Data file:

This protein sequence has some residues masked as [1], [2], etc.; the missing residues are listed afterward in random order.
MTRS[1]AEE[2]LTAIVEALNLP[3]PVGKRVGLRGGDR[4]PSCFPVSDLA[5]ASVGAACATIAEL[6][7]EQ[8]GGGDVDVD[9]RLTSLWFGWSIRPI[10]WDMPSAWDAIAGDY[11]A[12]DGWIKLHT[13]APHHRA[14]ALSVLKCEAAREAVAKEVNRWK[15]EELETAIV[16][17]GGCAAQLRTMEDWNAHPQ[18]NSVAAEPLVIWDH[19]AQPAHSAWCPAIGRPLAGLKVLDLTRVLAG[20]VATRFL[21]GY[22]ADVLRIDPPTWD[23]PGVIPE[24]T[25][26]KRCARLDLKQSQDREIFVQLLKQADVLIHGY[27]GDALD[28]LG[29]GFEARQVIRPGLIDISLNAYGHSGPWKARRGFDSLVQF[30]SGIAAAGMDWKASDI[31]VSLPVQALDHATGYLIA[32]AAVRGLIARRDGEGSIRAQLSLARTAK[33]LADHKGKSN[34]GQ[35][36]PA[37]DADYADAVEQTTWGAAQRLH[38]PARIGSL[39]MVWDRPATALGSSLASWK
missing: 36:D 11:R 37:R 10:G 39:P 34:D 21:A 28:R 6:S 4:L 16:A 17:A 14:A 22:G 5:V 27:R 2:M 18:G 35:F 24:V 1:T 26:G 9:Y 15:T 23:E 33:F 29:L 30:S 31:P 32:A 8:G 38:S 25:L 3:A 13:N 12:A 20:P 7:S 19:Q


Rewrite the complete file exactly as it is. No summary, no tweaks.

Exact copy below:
This protein sequence has some residues masked as [1], [2], etc.; the missing residues are listed afterward in random order.
MTRS[1]AEE[2]LTAIVEALNLP[3]PVGKRVGLRGGDR[4]PSCFPVSDLA[5]ASVGAACATIAEL[6][7]EQ[8]GGGDVDVD[9]RLTSLWFGWSIRPI[10]WDMPSAWDAIAGDY[11]A[12]DGWIKLHT[13]APHHRA[14]ALSVLKCEAAREAVAKEVNRWK[15]EELETAIV[16][17]GGCAAQLRTMEDWNAHPQ[18]NSVAAEPLVIWDH[19]AQPAHSAWCPAIGRPLAGLKVLDLTRVLAG[20]VATRFL[21]GY[22]ADVLRIDPPTWD[23]PGVIPE[24]T[25][26]KRCARLDLKQSQDREIFVQLLKQADVLIHGY[27]GDALD[28]LG[29]GFEARQVIRPGLIDISLNAYGHSGPWKARRGFDSLVQF[30]SGIAAAGMDWKASDI[31]VSLPVQALDHATGYLIA[32]AAVRGLIARRDGEGSIRAQLSLARTAK[33]LADHKGKSN[34]GQ[35][36]PA[37]DADYADAVEQTTWGAAQRLH[38]PARIGSL[39]MVWDRPATALGSSLASWK
missing: 36:D 11:R 37:R 10:G 39:P 34:D 21:A 28:R 6:S 4:L 16:A 17:A 14:A 22:G 5:V 27:R 2:M 18:G 35:F 24:V 1:T 26:G 9:Y 15:T 23:E 33:F 29:L 30:S 31:P 32:A 8:G 38:S 25:L 3:A 13:N 12:A 20:P 7:S 19:Q